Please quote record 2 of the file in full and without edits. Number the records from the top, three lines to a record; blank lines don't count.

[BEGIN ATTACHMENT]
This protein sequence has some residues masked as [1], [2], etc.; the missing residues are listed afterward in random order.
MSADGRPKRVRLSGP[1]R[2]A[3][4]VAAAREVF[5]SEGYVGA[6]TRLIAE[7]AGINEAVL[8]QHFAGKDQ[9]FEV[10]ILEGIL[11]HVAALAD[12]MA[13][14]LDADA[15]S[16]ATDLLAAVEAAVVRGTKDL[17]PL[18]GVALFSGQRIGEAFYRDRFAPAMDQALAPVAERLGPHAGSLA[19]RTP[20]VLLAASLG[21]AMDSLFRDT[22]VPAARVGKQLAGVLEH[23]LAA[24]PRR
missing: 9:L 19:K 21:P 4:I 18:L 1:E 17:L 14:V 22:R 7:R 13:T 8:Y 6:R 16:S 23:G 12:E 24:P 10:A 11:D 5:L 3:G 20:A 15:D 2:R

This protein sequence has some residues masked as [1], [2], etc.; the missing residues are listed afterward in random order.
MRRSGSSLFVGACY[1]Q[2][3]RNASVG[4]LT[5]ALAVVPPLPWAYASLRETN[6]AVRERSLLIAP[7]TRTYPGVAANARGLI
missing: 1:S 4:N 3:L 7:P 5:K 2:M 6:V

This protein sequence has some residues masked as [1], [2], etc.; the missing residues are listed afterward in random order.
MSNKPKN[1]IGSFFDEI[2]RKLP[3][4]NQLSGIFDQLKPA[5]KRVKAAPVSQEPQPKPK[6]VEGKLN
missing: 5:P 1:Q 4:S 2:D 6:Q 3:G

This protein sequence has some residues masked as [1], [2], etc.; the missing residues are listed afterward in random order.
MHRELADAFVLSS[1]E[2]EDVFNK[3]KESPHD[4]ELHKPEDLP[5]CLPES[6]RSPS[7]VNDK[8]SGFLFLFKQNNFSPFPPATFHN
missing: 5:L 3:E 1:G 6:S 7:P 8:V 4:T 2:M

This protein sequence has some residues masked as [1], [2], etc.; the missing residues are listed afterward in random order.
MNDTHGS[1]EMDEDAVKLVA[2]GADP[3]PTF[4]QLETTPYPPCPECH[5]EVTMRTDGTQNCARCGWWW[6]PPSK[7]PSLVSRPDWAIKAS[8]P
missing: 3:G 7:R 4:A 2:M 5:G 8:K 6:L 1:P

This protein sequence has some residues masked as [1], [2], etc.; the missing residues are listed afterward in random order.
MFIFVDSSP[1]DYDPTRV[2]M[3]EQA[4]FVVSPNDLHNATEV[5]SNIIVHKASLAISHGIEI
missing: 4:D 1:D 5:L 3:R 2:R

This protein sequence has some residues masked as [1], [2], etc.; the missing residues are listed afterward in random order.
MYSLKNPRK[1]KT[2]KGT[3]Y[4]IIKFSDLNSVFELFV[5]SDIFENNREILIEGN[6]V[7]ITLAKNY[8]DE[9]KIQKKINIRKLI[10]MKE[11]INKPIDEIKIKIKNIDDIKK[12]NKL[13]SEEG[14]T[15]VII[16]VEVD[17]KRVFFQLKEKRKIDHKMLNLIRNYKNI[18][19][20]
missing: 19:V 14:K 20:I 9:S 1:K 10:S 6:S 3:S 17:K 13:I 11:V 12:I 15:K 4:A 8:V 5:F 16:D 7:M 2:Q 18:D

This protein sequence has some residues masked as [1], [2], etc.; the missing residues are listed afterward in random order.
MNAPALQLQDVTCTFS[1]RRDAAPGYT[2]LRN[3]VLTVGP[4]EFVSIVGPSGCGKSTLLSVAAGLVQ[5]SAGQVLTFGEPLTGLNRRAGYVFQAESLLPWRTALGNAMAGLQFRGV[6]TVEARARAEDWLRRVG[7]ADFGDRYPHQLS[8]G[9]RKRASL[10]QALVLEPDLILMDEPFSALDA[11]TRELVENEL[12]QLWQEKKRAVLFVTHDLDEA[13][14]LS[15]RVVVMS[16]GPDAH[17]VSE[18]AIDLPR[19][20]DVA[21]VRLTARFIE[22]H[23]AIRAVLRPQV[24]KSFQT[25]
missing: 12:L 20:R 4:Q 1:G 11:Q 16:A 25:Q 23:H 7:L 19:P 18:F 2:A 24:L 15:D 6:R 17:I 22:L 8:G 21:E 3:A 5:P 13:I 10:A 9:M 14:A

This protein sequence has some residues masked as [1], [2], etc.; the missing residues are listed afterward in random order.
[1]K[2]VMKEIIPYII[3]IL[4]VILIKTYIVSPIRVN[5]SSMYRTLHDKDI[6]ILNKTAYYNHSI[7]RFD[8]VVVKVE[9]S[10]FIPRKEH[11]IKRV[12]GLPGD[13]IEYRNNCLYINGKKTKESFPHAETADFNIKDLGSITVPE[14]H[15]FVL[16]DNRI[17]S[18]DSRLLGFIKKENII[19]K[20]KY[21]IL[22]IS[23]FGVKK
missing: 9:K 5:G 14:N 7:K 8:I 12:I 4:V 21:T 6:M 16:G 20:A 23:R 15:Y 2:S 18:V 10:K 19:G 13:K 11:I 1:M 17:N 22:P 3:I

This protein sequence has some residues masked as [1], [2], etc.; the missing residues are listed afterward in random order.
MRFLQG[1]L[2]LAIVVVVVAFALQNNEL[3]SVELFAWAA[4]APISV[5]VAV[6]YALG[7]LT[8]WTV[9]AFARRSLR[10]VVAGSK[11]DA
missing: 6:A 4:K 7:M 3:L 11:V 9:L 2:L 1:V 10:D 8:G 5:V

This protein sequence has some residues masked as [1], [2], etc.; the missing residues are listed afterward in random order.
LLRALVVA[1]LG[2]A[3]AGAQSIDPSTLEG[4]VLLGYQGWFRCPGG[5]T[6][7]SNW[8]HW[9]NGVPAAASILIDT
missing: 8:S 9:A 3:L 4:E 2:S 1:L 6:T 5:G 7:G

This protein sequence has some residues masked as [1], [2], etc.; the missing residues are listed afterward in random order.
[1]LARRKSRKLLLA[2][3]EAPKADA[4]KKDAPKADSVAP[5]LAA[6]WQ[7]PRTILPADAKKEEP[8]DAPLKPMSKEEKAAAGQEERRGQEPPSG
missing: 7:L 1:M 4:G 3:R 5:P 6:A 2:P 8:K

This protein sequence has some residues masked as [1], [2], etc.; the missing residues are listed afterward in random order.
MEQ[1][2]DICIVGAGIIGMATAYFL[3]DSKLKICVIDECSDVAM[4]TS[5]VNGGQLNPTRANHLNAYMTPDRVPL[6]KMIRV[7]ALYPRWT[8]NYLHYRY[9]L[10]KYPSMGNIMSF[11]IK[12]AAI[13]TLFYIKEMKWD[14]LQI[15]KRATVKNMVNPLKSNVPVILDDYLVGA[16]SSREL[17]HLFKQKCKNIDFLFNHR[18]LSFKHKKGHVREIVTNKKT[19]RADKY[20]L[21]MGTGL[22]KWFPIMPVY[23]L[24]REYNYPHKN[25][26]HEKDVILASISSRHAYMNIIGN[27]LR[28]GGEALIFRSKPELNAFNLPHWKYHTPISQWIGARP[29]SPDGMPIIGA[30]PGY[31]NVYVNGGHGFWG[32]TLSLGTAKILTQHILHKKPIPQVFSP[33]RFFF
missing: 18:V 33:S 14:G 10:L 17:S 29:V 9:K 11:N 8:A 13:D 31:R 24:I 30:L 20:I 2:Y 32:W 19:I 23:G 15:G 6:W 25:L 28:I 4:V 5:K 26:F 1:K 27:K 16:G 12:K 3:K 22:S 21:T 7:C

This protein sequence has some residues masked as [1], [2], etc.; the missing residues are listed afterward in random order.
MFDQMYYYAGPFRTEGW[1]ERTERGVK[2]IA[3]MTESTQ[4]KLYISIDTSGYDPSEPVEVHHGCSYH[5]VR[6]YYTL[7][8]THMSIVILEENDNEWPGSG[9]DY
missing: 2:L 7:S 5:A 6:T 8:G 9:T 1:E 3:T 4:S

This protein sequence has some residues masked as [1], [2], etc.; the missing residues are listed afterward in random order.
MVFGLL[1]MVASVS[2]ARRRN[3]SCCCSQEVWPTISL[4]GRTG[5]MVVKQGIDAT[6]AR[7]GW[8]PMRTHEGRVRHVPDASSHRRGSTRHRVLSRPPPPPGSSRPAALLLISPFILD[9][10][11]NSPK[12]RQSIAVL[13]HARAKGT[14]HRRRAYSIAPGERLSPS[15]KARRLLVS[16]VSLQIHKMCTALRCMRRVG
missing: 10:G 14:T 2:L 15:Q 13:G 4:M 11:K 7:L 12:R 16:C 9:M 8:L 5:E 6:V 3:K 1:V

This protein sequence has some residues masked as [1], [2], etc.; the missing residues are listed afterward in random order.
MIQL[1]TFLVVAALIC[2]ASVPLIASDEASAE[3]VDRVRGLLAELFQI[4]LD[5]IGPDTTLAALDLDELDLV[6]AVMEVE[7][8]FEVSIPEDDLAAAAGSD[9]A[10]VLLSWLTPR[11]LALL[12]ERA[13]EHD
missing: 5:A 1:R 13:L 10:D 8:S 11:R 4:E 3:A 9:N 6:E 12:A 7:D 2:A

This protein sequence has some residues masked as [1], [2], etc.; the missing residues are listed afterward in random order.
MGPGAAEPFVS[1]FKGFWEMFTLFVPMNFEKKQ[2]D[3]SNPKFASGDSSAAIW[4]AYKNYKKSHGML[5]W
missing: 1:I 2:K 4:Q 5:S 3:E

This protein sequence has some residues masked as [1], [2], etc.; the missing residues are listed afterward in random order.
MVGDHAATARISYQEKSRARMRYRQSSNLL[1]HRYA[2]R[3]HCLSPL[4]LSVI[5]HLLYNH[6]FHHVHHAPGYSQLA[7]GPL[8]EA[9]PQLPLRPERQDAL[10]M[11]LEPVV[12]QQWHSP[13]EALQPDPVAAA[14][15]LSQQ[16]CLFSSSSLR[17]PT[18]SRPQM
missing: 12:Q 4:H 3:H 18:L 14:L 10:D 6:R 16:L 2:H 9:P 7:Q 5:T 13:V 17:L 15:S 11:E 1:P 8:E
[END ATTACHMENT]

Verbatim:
This protein sequence has some residues masked as [1], [2], etc.; the missing residues are listed afterward in random order.
MRRSGSSLFVGACY[1]Q[2][3]RNASVG[4]LT[5]ALAVVPPLPWAYASLRETN[6]AVRERSLLIAP[7]TRTYPGVAANARGLI
missing: 1:S 4:N 3:L 7:P 5:K 2:M 6:V